On April 22, Earth Day, plastic grocery bags will be banned on the South Fork, with both East Hampton and Southampton towns prohibiting them by law.
There is no movement here to get rid of plastic bags, which research has shown are ecologically hazardous, especially to coastal communities when the bags drift into waterways.
Instead, the town’s Green Options Advisory Committee is proposing to give residents “a choice,” as committee Chairman Tim Purtell told the Town Board at its work session Tuesday. That choice is to shop with reusable, non-plastic bags that will either be sold or given away on the Island.
Mr. Purtell said there would be no town or tax dollars used in the campaign. The committee is speaking with a corporate sponsor that would foot the bill for the bags, but Mr. Purtell didn’t want to name the company “until it’s absolutely firm” there will be funding for the bags.
A couple of designs were introduced to the board for the Shelter Island reusable bag, both using the image of an osprey flying over a map of the Island with a logo of, “Bring Your Own Bag,” or “This Bag is Better!” Both designs also include, “keep Shelter Island Green.”
Noting that we’ve all become used to the convenience of single use plastic grocery bags, Mr. Purtell said “what’s not convenient is their proliferation over the decades.”
Research has shown that 100 billion plastic bags are thrown away annually in the United States and that they don’t biodegrade, but travel through ecosystems where they cause irreparable damage. Mr. Purtell showed photographs of ospreys and other birds that are harmed or killed locally, by either eating the plastic, feeding it to their chicks or using plastic bags as part of their nests. On a worldwide level, he spoke of ocean “gyres,” or huge islands of plastic trash in the Pacific and Atlantic.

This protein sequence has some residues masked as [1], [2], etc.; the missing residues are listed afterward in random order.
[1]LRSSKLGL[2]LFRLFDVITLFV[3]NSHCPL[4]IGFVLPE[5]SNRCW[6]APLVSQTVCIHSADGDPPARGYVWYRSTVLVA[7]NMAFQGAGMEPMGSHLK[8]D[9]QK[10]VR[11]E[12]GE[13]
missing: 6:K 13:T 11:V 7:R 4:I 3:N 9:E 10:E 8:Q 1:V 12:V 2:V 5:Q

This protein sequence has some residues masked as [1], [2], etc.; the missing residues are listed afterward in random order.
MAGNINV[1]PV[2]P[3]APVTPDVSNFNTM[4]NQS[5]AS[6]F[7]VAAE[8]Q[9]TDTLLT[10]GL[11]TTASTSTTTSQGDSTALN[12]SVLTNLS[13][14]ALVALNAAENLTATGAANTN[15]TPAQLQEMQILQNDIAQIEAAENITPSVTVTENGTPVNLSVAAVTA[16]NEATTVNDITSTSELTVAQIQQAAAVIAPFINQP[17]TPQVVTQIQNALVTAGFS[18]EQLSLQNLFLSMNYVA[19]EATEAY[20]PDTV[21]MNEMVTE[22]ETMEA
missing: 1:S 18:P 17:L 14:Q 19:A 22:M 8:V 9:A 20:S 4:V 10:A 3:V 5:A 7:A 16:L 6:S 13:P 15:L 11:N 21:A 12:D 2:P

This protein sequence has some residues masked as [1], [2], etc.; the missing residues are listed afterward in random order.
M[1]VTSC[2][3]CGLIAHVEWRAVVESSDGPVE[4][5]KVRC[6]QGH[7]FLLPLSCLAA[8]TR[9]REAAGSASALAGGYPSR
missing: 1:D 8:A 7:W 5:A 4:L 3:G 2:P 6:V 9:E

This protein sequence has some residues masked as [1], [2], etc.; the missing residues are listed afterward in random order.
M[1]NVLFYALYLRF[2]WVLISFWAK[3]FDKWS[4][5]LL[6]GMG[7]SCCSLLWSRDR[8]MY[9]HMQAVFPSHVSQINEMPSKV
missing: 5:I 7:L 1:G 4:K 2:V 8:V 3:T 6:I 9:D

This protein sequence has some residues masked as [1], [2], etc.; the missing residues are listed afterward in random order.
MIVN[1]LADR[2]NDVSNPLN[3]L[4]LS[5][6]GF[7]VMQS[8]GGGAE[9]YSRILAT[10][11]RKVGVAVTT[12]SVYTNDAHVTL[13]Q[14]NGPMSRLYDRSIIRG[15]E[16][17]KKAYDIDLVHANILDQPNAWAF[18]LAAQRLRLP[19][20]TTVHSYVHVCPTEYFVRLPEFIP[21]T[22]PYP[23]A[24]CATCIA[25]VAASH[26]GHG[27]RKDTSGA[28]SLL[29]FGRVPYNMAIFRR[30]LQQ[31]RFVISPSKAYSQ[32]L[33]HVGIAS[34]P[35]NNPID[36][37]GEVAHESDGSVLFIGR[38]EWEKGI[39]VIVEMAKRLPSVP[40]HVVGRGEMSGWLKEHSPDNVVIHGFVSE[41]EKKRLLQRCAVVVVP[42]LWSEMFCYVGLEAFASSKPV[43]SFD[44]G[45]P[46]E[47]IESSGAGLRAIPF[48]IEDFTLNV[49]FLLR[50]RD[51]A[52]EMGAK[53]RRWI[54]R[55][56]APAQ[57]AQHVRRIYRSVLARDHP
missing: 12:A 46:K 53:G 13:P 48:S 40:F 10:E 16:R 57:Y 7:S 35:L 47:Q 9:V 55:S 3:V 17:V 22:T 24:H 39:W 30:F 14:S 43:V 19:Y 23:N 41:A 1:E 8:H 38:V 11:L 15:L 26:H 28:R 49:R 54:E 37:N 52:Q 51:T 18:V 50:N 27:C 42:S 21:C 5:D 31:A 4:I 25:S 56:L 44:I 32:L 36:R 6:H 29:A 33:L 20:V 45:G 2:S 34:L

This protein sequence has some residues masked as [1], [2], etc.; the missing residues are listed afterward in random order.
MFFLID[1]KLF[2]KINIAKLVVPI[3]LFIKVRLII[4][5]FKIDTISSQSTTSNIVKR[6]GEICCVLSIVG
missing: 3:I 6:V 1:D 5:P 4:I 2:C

Close to 200 municipalities across the country have banned the bags. A statewide law banning bags in California was slated to begin in July, but a well-organized campaign by the plastics industry secured enough petitions to put the issue to a public referendum that will take place in November 2016.
When Southampton Village instituted a ban three years ago, it was commended by the New York State Department of Conservation for “environmental excellence.” According to the DEC, the ordinance achieved a 98 percent compliance rate and eliminated about 110,000 plastic bags in a year. Scientific American has reported that when Ireland banned bags more than a decade ago, there was a 95 percent reduction in plastic bag litter, and a study done by San Jose, California found that litter was reduced by 85 percent on land and 60 percent in creeks and rivers.
Mr. Purtell said paper was not a good option to replace plastic since, although it is degradable at the end of its cycle, manufacturing paper consumes enormous amounts of energy and reduces tree populations.
Why not a proposal to ban bags here? One source close to the initiative, who didn’t want to be named, said many Islanders would resist a ban since it would be imposed by a government edict.
Councilwoman Chris Lewis said a voluntary campaign is a “great idea” and was pleased the committee is “not talking about a ban.”
No board member proposed there be a discussion on banning plastic bags.
Mr. Purtell said the educational campaign will include informational tables at locations around town, including the school, somewhere in the Center and the Heights and at the Shelter Island Farmer’s Market this spring and summer where the bags will be available. The IGA is also on board to provide space where the reusable bags will be available as well as information on the benefits of using them.